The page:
The real advantage of Full Frame.

Started May 17, 2008 | Discussions thread
monte12345 Senior Member • Posts: 2,672
Nope, consider the size of the image area.

With the Dx format the image sensor is basicaly 16 x 24mm, the FX is 24 x 35mm. Eight inches is equal to 203.2mm. So 203.2/16 = 12.7 and 203.2/24 = 8.47. Image sensors are now nearing the point where the resolution of the sensor will exceed that of the lenses at any aperture. The D300 is currently right about at the diffraction limit for f8, at apertures smaller than this the image sensor actually out resolves the lenses. With the D3, the diffractiion limit is probably in the range of f11 to f14 because of the larger image area. Point is, once the image sensor can exceed the resolution of the lens, the only constraint on magnification will be the size of the final image.

BTW, 35mm film hit this point ages ago so this isn't anything new. Generally, 35mm film would hit the resolution wall at about a 16 x 24 inch print size if you examined the print closely with the naked eye and used a lens aperture in the f5.6 to f8 range. But back then we didn't have ready access to sharpening methods that worked as well as Unsharp mask. So it's possible to make an acceptable looking print from digital which is larger than what was once considered normal for 35mm film. However, if you use a magnifying glass on those digitally enhanced prints you'll quickly realize that there is a lack of real detail at the very fine level. So, if you try an magnify an image too much, it will "break up" and look soft on close examination no matter how many mp you have or how much you manipulate it. The simple fact is that there is a distinct theoretical limit to how much detail a lens can resolve and it's a barrier that just cannot be breached. So, once you hit that barrier, the only answer is to use a larger imaging format and reduce the total magnification of the final image to what is within those limits.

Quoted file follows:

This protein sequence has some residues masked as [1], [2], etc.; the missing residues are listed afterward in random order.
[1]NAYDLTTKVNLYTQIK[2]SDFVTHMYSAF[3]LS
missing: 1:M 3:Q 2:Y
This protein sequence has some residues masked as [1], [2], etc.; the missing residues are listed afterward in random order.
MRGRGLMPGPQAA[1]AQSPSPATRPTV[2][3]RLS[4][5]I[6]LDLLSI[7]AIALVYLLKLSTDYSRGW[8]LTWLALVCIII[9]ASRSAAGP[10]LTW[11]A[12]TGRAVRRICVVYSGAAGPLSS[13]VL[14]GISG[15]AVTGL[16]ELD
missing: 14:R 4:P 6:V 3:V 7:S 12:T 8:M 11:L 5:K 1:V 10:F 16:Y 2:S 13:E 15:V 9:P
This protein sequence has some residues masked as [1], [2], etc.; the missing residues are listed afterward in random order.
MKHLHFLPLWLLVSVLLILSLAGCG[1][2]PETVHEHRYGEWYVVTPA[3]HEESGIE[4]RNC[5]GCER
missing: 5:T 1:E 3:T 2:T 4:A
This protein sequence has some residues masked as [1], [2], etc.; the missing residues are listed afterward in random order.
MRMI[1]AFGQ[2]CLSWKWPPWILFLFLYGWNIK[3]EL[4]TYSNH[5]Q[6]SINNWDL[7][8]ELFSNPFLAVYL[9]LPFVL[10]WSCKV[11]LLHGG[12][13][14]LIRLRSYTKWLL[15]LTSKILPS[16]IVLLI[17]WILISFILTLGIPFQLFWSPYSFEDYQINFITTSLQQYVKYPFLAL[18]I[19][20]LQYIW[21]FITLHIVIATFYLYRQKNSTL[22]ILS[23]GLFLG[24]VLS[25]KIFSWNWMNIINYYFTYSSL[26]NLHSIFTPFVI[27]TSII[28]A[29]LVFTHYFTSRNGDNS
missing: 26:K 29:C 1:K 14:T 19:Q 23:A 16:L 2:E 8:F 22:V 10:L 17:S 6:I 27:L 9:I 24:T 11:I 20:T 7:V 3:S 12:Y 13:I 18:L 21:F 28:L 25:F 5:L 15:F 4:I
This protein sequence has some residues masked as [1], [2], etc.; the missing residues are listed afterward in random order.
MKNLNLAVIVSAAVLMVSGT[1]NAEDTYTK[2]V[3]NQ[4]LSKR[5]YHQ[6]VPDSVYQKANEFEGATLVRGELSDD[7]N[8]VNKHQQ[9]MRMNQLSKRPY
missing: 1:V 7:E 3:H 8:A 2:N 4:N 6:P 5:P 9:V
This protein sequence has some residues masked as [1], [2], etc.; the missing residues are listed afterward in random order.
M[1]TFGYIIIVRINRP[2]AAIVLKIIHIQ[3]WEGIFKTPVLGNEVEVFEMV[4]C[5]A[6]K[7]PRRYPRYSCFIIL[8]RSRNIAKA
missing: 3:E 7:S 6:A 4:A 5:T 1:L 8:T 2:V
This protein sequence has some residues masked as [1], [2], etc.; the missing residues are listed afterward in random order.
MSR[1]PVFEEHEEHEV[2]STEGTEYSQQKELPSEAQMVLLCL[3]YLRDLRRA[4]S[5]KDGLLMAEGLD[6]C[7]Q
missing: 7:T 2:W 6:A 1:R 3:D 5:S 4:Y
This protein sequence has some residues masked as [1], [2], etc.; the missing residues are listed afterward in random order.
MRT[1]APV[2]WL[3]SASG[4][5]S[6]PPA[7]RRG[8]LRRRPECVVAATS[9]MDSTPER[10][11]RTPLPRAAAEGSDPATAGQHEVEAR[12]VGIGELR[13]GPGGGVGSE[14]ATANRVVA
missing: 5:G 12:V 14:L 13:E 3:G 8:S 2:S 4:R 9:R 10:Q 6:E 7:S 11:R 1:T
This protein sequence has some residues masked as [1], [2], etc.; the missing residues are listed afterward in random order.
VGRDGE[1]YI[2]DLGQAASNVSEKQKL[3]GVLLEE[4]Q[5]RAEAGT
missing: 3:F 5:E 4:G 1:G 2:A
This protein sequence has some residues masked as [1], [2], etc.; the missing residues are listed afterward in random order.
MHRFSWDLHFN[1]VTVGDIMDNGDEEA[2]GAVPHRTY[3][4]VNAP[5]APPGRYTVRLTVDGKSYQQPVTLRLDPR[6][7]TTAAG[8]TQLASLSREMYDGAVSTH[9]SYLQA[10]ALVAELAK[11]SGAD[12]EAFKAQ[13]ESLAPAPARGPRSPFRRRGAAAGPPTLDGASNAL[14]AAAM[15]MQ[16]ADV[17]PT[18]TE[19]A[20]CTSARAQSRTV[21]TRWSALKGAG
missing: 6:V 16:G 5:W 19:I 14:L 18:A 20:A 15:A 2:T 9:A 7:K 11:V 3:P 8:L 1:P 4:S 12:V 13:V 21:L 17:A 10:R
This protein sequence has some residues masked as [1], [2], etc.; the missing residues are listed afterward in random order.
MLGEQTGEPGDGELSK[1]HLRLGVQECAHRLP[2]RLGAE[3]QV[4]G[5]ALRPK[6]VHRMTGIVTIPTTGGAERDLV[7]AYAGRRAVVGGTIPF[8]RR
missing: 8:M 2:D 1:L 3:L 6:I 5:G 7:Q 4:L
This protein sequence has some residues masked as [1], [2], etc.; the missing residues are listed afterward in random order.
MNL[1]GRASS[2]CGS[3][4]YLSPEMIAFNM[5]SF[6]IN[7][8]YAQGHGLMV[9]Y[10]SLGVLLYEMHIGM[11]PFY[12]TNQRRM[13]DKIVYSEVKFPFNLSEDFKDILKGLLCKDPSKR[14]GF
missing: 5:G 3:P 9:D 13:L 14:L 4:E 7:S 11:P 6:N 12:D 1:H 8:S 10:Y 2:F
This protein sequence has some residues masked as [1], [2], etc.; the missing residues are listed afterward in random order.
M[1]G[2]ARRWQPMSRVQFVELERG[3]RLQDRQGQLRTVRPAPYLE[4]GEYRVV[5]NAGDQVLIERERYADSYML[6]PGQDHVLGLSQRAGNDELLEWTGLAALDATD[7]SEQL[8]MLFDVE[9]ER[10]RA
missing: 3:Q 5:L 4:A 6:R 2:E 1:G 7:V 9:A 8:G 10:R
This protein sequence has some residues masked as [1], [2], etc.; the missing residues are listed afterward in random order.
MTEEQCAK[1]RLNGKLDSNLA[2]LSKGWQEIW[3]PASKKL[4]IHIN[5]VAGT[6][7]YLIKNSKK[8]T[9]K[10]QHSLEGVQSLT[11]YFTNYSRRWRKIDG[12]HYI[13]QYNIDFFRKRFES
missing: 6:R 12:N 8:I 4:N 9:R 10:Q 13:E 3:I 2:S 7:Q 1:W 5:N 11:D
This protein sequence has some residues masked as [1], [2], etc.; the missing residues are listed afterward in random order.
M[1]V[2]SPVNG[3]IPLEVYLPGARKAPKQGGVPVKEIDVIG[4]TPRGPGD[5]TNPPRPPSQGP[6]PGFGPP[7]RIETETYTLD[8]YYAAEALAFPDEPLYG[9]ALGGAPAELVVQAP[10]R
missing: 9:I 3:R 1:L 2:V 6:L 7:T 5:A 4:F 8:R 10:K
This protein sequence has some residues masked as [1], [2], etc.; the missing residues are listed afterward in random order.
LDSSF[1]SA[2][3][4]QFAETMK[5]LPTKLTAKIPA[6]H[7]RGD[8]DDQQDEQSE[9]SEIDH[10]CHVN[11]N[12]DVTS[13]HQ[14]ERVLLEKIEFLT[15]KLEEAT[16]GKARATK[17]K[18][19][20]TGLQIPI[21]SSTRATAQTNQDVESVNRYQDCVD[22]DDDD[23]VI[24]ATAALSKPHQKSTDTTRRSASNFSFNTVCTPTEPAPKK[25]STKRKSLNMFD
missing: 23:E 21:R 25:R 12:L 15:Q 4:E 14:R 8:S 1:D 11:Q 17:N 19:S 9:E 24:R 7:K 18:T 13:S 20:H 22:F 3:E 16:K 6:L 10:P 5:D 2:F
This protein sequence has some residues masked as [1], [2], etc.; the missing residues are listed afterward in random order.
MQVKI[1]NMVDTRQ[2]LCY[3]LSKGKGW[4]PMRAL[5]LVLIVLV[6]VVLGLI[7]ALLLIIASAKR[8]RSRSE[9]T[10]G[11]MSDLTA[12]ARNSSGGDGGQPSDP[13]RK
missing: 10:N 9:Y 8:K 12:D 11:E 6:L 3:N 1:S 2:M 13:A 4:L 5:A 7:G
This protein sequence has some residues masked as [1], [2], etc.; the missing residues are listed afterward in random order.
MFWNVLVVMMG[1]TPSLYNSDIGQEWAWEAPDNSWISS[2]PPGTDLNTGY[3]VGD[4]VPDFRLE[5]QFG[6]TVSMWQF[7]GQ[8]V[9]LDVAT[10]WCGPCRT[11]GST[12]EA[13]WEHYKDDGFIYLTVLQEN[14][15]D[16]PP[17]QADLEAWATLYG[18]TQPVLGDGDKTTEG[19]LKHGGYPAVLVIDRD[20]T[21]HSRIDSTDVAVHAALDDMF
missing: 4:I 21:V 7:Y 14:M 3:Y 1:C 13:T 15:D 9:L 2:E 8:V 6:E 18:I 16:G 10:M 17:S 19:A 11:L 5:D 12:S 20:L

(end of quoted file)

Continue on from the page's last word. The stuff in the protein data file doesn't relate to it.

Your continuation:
BTW, with film that limit was just about 16 to 20X with common photographic lenses and techniques. With the enhancements available in digital, I would say that limit is about 25 to 30X but the level of fine detail will basically match that of a film print at the same magnification. These digital tweaks cannot make detail out of nothing, all they can do is make the detail that does exist look more distinct.

Bottomline, there is a distinct limit to how much you can magnify the image that is projected by the lens on the image sensor. So, if you need a really large print that can withstand critical examination, the only answer is to use an image format that won't require an extreme magnification for that final print.

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